photograph of The Witcher character from a gaming expo
"Vladislav as Geralt from Witcher 3" by Sergey Galyonkin is licensed under CC BY-SA 2.0 (via Wikimedia Commons)

In Netflix’s The Witcher, we are treated to swords, sorcery, sex, and a slightly confusing plotline. More surprisingly, we also get to see an interesting take on an issue from moral philosophy: getting your hands dirty and doing the lesser of two evils.

The protagonist, Geralt, hunts monsters; but he is no mere sword-for-hire, and he will not kill innocent people. In one scene, the malicious Stregobor asks Geralt to kill Renfri, a woman Stregobor believes is cursed and has the power to destroy everybody. (Not to mention, she wants to kill Stregobor.) Stregobor implores Geralt to kill Renfri, suggesting that it is “the lesser evil.” Geralt’s response is fascinating: “Evil is evil… lesser, greater, middling. It’s all the same. If I have to choose between one evil and another, then I prefer not to choose at all.”

Geralt doesn’t want to get his hands dirty. The problem of dirty hands is often presented as a political problem. To take Michael Walzer’s example, should a political leader order the torture of a terrorist in order to find out the location of a series of bombs that will harm innocent citizens? The political leader has to do something bad—something one would much prefer not to do, something with a moral cost—in order to secure a better state of affairs. But these cases need not be so grand, we might make minor moral sacrifices or do things that are a little grubby in order to achieve worthy political goals. And we can find these cases outside of the political sphere: you might have to lie to a friend to save their feelings or ignore somebody’s needs in order to help somebody else who is in a worse position.

One might think that there is no moral cost to doing the lesser of two evils. If you do the best thing, can it really be evil? And shouldn’t we be content to bring about the lesser of two evils, given that it avoids a greater evil?

Bernard Williams thought that it can still be evil and that there can be reasons why we might want to avoid bringing about that evil. Take one of Williams’s most famous examples: Jim, an explorer, stumbles into a scene where twenty people are condemned to be executed. Because Jim is a venerable guest, the executioner offers to free all but one of the condemned, if Jim wants the honor of killing that one; if Jim refuses, all twenty will be killed. The condemned beg Jim to kill one of them. For utilitarians (the specific targets of Williams’s critique), it doesn’t matter that Jim has to kill someone—what matters is that either twenty people will die, or one will die, and it is far better that only one dies. Williams’s point was that it clearly does matter, especially to Jim, that to secure this optimal state of affairs Jim has to kill somebody.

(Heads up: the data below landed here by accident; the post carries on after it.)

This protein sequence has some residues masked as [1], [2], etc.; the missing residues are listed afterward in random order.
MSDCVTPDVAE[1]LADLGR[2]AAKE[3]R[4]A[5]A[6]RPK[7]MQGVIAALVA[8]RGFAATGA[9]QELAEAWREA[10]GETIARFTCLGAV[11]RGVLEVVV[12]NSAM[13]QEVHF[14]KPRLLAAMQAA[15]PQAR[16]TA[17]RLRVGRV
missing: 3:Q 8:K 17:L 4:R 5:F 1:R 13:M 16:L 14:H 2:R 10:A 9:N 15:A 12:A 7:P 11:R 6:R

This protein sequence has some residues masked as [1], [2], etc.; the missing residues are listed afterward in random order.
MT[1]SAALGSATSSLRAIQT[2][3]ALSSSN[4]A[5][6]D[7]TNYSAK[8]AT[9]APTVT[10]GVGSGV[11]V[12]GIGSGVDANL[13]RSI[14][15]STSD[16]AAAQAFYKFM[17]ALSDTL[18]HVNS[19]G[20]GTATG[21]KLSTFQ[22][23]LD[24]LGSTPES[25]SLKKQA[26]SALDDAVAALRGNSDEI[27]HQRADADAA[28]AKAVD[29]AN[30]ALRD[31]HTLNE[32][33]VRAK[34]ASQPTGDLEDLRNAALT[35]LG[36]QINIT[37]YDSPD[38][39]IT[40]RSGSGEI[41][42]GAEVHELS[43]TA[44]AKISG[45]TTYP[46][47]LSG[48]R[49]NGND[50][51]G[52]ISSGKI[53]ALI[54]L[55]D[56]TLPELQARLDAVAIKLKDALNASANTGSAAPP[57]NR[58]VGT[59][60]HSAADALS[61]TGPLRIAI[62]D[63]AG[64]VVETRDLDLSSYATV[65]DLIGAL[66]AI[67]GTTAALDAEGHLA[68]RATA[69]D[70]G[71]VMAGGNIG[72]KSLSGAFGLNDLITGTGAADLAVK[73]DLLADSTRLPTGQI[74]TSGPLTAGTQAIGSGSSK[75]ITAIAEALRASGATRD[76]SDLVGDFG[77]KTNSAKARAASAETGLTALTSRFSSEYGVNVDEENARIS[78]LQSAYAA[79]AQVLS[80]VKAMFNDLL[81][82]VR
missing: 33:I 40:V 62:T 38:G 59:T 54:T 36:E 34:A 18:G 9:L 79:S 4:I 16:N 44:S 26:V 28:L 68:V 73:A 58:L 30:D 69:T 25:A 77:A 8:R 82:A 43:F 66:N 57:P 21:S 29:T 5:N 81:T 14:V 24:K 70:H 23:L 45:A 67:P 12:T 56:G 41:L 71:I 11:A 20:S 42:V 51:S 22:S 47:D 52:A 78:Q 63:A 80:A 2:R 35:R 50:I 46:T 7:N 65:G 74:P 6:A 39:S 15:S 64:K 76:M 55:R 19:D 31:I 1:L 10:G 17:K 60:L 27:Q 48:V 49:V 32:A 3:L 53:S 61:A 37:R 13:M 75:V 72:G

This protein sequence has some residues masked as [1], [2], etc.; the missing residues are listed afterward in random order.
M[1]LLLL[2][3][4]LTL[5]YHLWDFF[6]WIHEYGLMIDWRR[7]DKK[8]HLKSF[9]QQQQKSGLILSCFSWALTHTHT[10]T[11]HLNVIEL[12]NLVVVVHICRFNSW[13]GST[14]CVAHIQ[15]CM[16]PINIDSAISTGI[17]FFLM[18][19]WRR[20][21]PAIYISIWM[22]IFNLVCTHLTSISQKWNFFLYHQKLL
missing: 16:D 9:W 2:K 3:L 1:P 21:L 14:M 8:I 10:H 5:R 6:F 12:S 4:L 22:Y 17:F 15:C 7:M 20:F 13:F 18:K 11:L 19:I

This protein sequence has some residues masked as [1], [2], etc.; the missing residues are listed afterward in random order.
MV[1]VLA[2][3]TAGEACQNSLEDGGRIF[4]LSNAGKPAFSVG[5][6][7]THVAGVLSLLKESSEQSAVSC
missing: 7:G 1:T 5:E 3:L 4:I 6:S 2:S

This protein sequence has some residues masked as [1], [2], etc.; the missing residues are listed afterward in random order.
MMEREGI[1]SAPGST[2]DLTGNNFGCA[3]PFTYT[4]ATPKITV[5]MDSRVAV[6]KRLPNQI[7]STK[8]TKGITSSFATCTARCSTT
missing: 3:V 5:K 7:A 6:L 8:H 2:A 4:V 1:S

What we do matters to us, and this is often very significant. In doing the lesser of two evils, perhaps we lose something, perhaps we harm someone, perhaps there is something “distressing or appalling”—such as in Jim’s case—or even just a little off about what we do, or perhaps it simply is not the sort of thing done by “honourable and scrupulous people.” The point is that even if it is the best option, the lesser of two evils can still be genuinely evil and we can be averse to doing it.

Ethical theory should leave some space for self-regard and the fact that actions can implicate us in ways that we may deeply wish to avoid. This might help to justify Geralt’s position: he would rather not choose, because if he chooses, he is forced to do evil and get his hands dirty. Still, in Jim’s case, Williams thinks that Jim should get his hands dirty; Williams’s point is that our involvement matters, it is not the stronger claim that we are always justified in keeping our hands clean.

But Geralt takes this to an extreme: he recognizes the lesser evil, but he’ll do all that he can to avoid doing it himself. Evil is evil, and he prefers not to choose at all. But this means that Geralt would allow a greater evil to take place, rather than commit a lesser or a middling evil himself. There is something noble about this, but there is also something distastefully self-regarding: in refusing to bring about evil in order to prevent greater evils, Geralt insulates himself from what happens in the world. He shows that, to some extent, he doesn’t care what happens to people, as long as he isn’t involved.

But Geralt’s position is not just self-regarding, it is unrealistic. Geralt doesn’t have the luxury of not choosing at all; the greater evil, if Stregobor is right, is not trying to kill Renfri. By not choosing, Geralt chooses the supposedly-greater evil. Williams was keen to emphasize this: sometimes whatever we do might be evil. If Jim turned down the chance to shoot one of the condemned, they would all die; if Walzer’s political leader refused to order the torture of the terrorist, innocent citizens would die. Even if there is something noble about Geralt’s desire to avoid getting his hands dirty, sometimes he simply might not have the luxury of choosing not to choose. And when he realizes that he must choose, he might be less committed to the idea that evil—lesser, greater, middling—is all the same.